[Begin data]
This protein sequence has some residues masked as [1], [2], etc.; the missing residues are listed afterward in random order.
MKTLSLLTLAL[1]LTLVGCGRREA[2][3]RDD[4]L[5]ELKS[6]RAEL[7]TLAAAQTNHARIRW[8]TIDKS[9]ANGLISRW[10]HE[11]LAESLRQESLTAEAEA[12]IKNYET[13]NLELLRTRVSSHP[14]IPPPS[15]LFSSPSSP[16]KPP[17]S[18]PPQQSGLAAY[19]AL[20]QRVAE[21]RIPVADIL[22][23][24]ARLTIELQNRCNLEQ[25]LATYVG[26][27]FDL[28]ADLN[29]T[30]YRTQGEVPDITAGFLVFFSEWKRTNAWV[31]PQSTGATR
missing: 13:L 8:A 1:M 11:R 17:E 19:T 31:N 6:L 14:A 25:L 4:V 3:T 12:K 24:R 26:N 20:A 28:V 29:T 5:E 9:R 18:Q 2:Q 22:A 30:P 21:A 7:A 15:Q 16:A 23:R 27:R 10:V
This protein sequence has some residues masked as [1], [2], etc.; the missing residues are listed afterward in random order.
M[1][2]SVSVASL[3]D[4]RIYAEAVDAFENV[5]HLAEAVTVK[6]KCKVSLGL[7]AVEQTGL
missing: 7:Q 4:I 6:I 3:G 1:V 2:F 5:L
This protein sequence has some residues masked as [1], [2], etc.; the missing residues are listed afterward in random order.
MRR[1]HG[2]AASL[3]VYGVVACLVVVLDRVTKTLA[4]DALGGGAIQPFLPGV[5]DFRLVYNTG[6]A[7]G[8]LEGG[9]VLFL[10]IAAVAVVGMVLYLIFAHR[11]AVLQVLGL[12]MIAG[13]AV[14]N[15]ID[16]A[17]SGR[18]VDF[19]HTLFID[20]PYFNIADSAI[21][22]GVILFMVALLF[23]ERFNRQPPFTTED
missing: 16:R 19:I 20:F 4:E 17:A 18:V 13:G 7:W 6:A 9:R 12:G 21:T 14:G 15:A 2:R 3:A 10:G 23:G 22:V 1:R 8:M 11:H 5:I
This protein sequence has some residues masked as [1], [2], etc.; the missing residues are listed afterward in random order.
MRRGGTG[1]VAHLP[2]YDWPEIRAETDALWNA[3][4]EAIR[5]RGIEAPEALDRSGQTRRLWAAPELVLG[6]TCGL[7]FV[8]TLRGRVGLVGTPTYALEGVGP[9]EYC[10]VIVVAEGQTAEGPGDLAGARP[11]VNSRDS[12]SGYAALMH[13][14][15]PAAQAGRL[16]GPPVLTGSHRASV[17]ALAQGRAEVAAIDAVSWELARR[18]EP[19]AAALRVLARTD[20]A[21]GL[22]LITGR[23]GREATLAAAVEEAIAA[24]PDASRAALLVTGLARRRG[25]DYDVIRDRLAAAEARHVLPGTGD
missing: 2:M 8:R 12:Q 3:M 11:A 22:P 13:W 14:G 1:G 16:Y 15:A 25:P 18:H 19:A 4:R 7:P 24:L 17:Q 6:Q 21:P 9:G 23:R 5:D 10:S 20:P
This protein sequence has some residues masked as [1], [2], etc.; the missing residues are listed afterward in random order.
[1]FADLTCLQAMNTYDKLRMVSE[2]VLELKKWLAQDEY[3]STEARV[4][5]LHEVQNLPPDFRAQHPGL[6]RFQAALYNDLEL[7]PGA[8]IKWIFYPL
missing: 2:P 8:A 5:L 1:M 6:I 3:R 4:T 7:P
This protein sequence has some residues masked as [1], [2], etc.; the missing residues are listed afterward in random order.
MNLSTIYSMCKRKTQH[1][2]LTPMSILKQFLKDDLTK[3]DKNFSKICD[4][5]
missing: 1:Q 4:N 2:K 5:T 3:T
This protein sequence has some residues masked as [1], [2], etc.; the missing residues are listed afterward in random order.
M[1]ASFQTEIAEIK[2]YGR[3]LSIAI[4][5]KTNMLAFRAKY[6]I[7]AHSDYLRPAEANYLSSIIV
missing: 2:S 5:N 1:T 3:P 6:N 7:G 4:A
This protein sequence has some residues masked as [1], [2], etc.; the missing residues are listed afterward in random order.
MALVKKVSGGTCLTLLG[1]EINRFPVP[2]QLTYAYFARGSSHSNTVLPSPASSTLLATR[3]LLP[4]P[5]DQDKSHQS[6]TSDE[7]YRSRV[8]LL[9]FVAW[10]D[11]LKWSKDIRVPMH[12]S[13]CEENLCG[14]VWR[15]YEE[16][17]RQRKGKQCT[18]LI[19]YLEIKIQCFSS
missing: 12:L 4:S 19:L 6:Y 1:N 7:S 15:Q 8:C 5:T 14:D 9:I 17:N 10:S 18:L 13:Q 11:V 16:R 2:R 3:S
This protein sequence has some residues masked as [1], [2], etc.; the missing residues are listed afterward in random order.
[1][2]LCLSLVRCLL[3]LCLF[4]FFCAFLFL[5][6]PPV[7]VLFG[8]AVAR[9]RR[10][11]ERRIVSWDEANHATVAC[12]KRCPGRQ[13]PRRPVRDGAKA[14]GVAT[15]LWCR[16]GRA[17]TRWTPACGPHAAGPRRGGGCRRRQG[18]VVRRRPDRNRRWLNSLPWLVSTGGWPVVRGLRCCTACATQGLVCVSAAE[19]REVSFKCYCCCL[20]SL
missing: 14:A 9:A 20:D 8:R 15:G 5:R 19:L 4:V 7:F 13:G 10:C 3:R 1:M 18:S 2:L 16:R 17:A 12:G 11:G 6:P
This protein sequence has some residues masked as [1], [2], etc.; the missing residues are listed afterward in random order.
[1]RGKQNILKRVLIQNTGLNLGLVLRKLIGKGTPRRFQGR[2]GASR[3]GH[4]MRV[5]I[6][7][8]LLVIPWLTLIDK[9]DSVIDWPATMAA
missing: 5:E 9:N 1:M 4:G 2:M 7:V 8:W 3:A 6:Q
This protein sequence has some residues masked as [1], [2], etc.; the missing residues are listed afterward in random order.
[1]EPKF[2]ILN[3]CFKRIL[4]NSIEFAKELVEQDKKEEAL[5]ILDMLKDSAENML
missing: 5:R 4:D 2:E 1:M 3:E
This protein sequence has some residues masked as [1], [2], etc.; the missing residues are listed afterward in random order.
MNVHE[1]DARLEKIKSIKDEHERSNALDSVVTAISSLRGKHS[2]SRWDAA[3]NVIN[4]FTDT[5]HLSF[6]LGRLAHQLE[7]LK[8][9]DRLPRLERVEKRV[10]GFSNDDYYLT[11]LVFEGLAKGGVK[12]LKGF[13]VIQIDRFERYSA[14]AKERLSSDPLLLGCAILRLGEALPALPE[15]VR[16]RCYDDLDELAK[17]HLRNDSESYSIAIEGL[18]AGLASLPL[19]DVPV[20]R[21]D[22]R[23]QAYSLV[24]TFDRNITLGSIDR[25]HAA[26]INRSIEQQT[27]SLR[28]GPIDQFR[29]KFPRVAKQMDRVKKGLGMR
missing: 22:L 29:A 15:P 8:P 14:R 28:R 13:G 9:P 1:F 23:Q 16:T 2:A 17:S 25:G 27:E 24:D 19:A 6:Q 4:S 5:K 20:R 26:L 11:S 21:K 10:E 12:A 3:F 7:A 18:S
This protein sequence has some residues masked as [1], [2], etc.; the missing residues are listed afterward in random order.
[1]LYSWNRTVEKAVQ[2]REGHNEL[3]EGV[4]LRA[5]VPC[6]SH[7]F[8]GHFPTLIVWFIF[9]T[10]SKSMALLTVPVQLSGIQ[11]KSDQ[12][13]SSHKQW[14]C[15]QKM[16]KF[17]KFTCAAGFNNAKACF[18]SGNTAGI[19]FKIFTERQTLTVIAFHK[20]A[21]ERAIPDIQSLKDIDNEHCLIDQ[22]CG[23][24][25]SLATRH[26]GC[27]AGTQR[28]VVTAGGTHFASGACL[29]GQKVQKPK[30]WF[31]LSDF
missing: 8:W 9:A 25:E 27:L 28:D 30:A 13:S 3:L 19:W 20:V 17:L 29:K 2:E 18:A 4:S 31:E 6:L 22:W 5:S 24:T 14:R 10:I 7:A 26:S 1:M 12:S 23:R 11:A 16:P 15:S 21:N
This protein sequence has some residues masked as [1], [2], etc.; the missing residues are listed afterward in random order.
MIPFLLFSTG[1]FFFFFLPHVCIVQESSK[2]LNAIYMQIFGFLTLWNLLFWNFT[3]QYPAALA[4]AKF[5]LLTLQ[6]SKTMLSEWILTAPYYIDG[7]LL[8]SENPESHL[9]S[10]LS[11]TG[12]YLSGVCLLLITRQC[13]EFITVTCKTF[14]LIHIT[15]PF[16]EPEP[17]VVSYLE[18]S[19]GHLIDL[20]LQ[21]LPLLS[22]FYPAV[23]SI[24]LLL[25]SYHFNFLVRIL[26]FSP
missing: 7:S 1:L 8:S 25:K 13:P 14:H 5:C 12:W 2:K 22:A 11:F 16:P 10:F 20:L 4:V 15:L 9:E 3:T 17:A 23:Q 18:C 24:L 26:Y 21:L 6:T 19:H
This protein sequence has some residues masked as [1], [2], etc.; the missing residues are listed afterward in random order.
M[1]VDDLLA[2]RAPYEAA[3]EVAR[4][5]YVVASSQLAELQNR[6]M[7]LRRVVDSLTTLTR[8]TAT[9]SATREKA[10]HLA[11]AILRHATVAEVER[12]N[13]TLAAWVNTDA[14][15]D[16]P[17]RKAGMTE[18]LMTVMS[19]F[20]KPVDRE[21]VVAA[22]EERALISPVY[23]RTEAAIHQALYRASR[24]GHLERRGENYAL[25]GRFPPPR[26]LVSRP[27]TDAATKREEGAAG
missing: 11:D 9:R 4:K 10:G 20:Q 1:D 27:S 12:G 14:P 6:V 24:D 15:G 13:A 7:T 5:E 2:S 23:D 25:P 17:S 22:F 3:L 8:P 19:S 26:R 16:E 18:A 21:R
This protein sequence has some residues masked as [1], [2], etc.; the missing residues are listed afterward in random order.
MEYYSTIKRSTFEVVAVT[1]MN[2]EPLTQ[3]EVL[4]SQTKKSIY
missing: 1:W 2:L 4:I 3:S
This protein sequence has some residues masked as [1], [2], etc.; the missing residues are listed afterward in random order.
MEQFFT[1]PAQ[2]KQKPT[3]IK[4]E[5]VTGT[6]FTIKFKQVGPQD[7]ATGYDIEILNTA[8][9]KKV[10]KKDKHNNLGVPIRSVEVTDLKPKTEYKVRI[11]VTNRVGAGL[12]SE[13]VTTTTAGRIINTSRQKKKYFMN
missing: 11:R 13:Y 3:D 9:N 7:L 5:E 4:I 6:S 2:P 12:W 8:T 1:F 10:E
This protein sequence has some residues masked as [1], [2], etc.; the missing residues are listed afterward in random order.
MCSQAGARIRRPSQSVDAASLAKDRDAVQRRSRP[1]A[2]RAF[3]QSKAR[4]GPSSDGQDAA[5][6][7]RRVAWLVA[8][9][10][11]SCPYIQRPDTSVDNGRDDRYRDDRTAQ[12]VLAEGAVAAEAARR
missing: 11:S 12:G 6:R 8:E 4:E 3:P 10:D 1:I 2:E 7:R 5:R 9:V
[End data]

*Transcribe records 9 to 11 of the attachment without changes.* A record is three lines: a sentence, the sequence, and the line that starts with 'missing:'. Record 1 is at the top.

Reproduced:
This protein sequence has some residues masked as [1], [2], etc.; the missing residues are listed afterward in random order.
[1][2]LCLSLVRCLL[3]LCLF[4]FFCAFLFL[5][6]PPV[7]VLFG[8]AVAR[9]RR[10][11]ERRIVSWDEANHATVAC[12]KRCPGRQ[13]PRRPVRDGAKA[14]GVAT[15]LWCR[16]GRA[17]TRWTPACGPHAAGPRRGGGCRRRQG[18]VVRRRPDRNRRWLNSLPWLVSTGGWPVVRGLRCCTACATQGLVCVSAAE[19]REVSFKCYCCCL[20]SL
missing: 14:A 9:A 20:D 8:R 15:G 5:R 19:L 4:V 7:F 13:G 10:C 3:R 1:M 18:S 2:L 16:R 17:A 12:G 11:G 6:P
This protein sequence has some residues masked as [1], [2], etc.; the missing residues are listed afterward in random order.
[1]RGKQNILKRVLIQNTGLNLGLVLRKLIGKGTPRRFQGR[2]GASR[3]GH[4]MRV[5]I[6][7][8]LLVIPWLTLIDK[9]DSVIDWPATMAA
missing: 5:E 9:N 1:M 4:G 2:M 7:V 8:W 3:A 6:Q
This protein sequence has some residues masked as [1], [2], etc.; the missing residues are listed afterward in random order.
[1]EPKF[2]ILN[3]CFKRIL[4]NSIEFAKELVEQDKKEEAL[5]ILDMLKDSAENML
missing: 5:R 4:D 2:E 1:M 3:E